Signs are good for a strong 2017 Macau winning streak
Gaming experts suggest the tide has turned and this year could show 10pc gross gaming revenue growth, the enclave’s first in four years
Macau’s gaming revenues are poised to end a multi-year losing streak this year – but experts still warn the central government’s ongoing tightening capital controls could threaten the world’s largest gambling hub’s pace of recovery.
Analysts say the strengthening monetary regulations could deal a blow to the enclave’s US$30 billion gambling industry, which is seven times the size of Las Vegas and has started to see some encouraging green shoots of recovery after two years of tumbling revenues.
Those tougher times have been blamed on President Xi Jinping’s sweeping crackdown on excessive spending by state officials, that looks to have scared off high-rolling punters.
Gambling revenue dropped 3.3 per cent in 2016 to 223.2 billion patacas (HK$216.67 billion), the slowest decline in two years. But thousands of tourists have flocked to two newly-opened casino resorts in the former Portuguese colony in the past three months, according to data from the Macau Gaming Inspection and Coordination Bureau released on Sunday.
“We believe the Macau cycle has turned, and 2017 could show a 10 per cent gross gaming revenue growth – the first in four years,” said Morgan Stanley gaming analysts including Praveen Choudhary and Alex Poon.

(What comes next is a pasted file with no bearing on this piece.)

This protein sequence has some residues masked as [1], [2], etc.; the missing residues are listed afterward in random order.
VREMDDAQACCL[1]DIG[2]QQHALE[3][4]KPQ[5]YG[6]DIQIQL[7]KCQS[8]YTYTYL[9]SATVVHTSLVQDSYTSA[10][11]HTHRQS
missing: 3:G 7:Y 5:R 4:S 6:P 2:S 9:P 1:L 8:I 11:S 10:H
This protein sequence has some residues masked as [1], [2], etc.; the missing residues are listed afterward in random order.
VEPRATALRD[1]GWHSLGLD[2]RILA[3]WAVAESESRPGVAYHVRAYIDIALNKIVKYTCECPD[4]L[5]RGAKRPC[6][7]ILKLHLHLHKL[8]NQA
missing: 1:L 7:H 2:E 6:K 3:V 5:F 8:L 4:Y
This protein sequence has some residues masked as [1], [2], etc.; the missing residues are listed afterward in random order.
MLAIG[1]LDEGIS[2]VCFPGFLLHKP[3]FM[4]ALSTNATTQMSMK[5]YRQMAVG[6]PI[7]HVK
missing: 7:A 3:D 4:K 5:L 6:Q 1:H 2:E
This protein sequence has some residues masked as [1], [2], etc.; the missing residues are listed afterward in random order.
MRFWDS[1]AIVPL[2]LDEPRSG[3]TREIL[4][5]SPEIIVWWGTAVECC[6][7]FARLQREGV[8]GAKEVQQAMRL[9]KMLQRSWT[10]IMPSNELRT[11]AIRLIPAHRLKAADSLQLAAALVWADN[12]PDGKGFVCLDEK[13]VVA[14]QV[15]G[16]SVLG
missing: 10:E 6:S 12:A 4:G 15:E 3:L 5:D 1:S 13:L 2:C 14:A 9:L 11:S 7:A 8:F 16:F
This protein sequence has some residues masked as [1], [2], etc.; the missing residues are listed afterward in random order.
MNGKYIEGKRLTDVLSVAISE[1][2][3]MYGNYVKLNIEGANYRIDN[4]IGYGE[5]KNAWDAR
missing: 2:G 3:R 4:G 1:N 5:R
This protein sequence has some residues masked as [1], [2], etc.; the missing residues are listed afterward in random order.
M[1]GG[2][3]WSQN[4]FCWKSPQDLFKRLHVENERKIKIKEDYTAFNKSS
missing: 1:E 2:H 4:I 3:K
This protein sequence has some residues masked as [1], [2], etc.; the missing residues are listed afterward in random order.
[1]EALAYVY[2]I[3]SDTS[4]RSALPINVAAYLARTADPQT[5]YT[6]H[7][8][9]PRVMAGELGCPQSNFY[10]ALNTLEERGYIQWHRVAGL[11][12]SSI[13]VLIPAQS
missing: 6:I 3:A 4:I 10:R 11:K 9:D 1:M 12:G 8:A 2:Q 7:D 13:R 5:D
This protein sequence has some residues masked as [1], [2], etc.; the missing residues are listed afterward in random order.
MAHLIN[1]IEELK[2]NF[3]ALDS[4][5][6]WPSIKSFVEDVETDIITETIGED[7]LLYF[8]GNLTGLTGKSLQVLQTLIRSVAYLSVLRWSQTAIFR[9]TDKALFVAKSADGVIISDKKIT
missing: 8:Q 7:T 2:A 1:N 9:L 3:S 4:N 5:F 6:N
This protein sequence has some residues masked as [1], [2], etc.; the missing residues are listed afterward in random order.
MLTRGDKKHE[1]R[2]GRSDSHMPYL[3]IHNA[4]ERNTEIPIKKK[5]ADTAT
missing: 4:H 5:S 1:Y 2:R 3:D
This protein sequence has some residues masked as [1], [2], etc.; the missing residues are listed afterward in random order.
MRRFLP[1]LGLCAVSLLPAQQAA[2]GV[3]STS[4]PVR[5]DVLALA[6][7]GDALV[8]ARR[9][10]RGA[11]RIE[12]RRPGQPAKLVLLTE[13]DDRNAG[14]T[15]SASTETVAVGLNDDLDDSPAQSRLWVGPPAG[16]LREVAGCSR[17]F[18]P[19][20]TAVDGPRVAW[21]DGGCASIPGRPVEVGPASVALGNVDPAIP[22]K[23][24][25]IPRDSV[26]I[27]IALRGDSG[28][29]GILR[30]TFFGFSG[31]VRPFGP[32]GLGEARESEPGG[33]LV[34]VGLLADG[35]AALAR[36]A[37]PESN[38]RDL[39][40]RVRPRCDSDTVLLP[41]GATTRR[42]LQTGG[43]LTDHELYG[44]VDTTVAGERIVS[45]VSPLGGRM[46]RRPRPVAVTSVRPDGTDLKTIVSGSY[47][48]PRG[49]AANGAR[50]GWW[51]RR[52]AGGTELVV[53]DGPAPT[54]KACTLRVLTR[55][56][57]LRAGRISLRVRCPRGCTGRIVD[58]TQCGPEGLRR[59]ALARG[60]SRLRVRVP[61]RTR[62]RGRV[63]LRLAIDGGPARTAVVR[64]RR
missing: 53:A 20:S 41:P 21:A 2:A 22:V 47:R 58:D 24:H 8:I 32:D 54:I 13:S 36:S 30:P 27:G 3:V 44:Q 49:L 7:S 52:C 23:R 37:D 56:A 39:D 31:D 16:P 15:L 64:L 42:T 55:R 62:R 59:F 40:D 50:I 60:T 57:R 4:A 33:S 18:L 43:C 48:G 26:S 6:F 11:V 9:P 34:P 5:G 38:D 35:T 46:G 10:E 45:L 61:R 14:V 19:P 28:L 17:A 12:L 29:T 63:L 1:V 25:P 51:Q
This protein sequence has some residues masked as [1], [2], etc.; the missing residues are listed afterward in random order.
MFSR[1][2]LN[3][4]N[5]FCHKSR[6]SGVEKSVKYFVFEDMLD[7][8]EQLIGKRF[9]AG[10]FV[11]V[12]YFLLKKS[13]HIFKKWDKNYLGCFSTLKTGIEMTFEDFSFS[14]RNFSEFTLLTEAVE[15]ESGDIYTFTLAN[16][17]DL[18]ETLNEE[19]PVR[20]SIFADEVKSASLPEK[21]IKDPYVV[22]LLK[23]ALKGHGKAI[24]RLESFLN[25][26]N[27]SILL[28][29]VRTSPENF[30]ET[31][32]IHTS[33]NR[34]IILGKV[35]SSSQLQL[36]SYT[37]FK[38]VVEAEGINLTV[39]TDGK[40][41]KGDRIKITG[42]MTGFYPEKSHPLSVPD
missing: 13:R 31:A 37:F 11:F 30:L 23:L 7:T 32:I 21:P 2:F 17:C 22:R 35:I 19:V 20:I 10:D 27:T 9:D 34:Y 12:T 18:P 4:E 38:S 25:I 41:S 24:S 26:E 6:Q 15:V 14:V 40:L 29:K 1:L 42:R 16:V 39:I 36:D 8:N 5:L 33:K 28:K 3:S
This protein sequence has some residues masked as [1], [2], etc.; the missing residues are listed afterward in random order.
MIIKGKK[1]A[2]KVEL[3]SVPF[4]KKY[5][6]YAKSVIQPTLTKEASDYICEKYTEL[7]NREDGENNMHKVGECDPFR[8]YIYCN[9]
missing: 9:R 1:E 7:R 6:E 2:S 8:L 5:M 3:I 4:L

The dramatic fall in its recent gambling revenue has forced Macau to shift its focus to attract more mass-market guests.
“Ongoing infrastructure projects, such as the bridge to Hong Kong, a permanent Taipa ferry terminal and a rail link to Zhuhai airport, should make Macau more accessible,” wrote Fitch Ratings analysts led by Alex Bumbazhny in a December note.
A wave of new resort openings by MGM China and SJM in 2017 are also expected to spur tourist visitor flows, they say.
Beijing’s recent moves to tighten the screws on yuan remittances, however, to stem what have become worrying levels of capital flight and stabilise the country’s depreciating currency, have heightened concerns that those could stall the industry’s recent growth momentum.
“We think the risks of more capital outflow control measures should not be ignored and will potentially prevent a robust gaming revenue recovery north of mid-single-digit growth next year,”said Morningstar analyst Chelsey Tam.
Last month, Macau monetary chiefs imposed new restrictions on the amount of cash people using mainland-issued China Union Pay bank cards to withdraw cash from ATM machines in the city.
“Meaningful depreciation of the Chinese yuan against the US dollar could also trigger more capital outflow control measures,” said Choudhary.
Over the past few years, Macau regulators have launched various crackdowns on underground banks and pawnshops using China UnionPay point-of-sale terminals to illegally spirit cash out of the mainland, in an effort to stem capital flight.
Macau’s monthly gambling revenues returned to growth in August, posting their strongest gain in three years in November thanks to the openings of Wynn Macau’s Wynn Palace and Sands China’s The Parisian projects, that proved instant magnets for mainland holidaymakers.
The rising income also helped Macau end a two-year overall economic contraction, lifting its gross domestic product by four per cent in the third quarter.